Over the past year, a pair of cousins bought two vacant industrial properties in two Vermont towns that have seen better economic days — a former grain mill in St. Johnsbury and a former marble factory in Proctor. The pair believe they have the right business to bring new life to the two properties: Processing industrial hemp.
But Vermont’s hemp industry has stumbled since the heady days of 2019 when it was first legalized. More than a thousand Vermonters grew hemp that first year. Last year, it was down to just 99. To be successful, the cousins and their company Zion Growers, will need that trend to reverse.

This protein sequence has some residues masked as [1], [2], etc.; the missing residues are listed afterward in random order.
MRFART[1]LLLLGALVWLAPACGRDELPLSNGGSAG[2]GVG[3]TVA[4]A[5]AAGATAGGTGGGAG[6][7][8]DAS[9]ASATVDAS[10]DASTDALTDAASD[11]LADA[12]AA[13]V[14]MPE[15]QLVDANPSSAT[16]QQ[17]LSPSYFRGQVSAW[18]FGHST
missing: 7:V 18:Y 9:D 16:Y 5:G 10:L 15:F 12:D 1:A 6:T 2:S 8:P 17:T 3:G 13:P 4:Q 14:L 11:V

Taken together, Zion Growers now owns over 130,000 square feet of industrial space. Some of the space could be leased out to other companies or used as makerspaces, the cousins said. But most of it they plan to use to process industrial hemp.
“I am more afraid that I have too many customers and not enough farmers,” Travis Samuels said, standing near rows of large bags full of industrial hemp seed in the Ide building, which he’s been trying to give away to Vermont farmers, with little success so far. Growers, he said, are still feeling burned by the CBD bust.
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